Wednesday, October 15, 2008


Japanese mythology and folklore have brought us lots of fascinating supernatural beings such as Akashita, Amanojaku, the Azure Dragon, Ehon Hyaku Monogatari, The Ghost of Oyuki, Kamaitachi, Konjaku Gazu Zoku Hyakki, Namazu, Preta, Tennin, the Vermillion Bird, and Yuki-onna among others.

Japanese culture is always rich and it just shows with all the interesting creatures that’s part of its history. They conjured beings to explain everything that’s happening around them. One such creature is Abura-Akago.

Abura-Akago or oil baby is said to be an infant spirit that steals oil out of an andon lamp. Japanese folklore describes the Abura-Akago appearing as a fireball that would float and enters a house. Then it would turn into an infant that would lap the oil content of an andon lamp. Once the oil is finished off, the Abura-Akago wold turn into a fireball and flies out again.

Andon lamps are made of paper that’s stretched over a frame that can be made out of metal, wood or bamboo. Light is made by lighting a cotton wick than’s doused with oil in a ceramic or stone holder. There would be lots of oil robbers that time and that’s how the legend of Abura-Akago is born.

One of the more famous illustrations of an Abura-Akago was one that’s made by Toriyama Sekein in his Konjaku Gazu Zoku Hyakki or The Illustrated One Hundred Demons from the Present and the Past. It is the second book of Sekein’s Gazu Hyakki Yako series that was published around 1791. Much of the creatures featured in this series of books are taken from Japanese folklores, literature and other artworks.
Along with his illustration of the Abura-Akago, Sekein tells the story of a flying fireball that exists in the eighth town of Otsu in the Omi Province. Natives of the town say that a couple of years ago in the village of Shiga lived a person who would steal oil every night. When that person died, his soul became flame and that’s how the legend of Abura-Akago began.

There’s a related Japanese supernatural being that’s quite related to the Abura-Akago. This creature is the Abura-Sumashi or oil presser. This creature originated from the Amakusa in Kumamoto Prefecture. You might know by now that Abura means oil. Sumashi on the other hand means wring, squeeze or press.

The Abura-Sumashi is a spirit that would surprise people along the Kusazumigoe mountain pass. People from the region think that the Abura-Sumashi is the ghost of someone who stole oil. Before the advent of electricity, oil is a very valuable commodity. It is required to light and warm a house, especially during the winter season. Therefore the theft of oil, particularly from shrines and temples, can lead to punishment of reincarnation as a yokai. Modern day Abura-Sumashi are illustrated as a short creature with a straw coat over his body. His head would be potato like.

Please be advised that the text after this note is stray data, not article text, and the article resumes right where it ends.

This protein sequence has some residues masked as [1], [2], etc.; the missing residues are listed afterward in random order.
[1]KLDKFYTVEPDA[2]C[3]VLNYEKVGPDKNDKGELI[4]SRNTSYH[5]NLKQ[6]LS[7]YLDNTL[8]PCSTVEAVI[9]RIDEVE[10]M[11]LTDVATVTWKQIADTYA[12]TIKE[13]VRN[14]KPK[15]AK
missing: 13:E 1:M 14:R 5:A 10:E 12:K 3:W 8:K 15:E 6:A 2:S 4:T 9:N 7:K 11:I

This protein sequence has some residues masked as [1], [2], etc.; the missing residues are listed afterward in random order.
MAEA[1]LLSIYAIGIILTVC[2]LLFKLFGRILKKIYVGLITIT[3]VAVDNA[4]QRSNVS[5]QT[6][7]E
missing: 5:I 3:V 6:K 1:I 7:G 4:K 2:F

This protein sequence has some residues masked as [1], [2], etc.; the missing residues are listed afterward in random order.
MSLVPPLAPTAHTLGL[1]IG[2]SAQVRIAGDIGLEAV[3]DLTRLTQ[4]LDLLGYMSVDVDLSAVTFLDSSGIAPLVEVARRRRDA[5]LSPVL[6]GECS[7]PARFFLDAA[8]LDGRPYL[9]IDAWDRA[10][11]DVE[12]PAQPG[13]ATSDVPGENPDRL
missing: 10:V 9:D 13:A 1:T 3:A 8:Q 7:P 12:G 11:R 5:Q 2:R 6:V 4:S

As you can see Japanese folklore is rich with creatures that are truly unique in their own ways. The Abura-Akago and the Abura-Sumashi are just two of the numerous demons, ghosts and monsters that are part of the rich culture and heritage of Japan.

Friday, October 10, 2008

Norse Mythology - Fafnir

According to Norse mythology, Fafnir was the son of the dwarf king Hreidmar. His brothers are Otr and Regin. He played a major role in the Volsunga Saga, which is the legendary epic that tells about the origin and decline of the Volsung clan. In the saga, Fafnir was a dwarf that possesses strong arms and fears no one. He is said to guard is father’s house that’s made of glittering gold and other precious gems. He is the most aggressive and strongest among the three sons of Hreidmar. This trait would play a vital part in the story regarding treasure and greed.

It is said that Fafnir, Otr and Regin are shape shifters. One day Otr changed into an otter. Loki was at that time was looking for some otter and unfortunately killed Otr without knowing who he was. Loki then went to Hreidmar’s home with Odin and Honir. Hreidmar and his sons immediately recognized the otter skin wrapped around Loki. They wanted revenge for the death of Otr.

Loki, who is known to be the most cunning among Norse gods, said that he would be willing to pay a large ransom for his sin. He said that he didn’t know it was Otr and would his best to replace Otr’s life with treasure that’s at par with the lost. All parties agreed to this and Hreidmar and his sons then held Odin and Honir hostage while Loki went and gather his payment.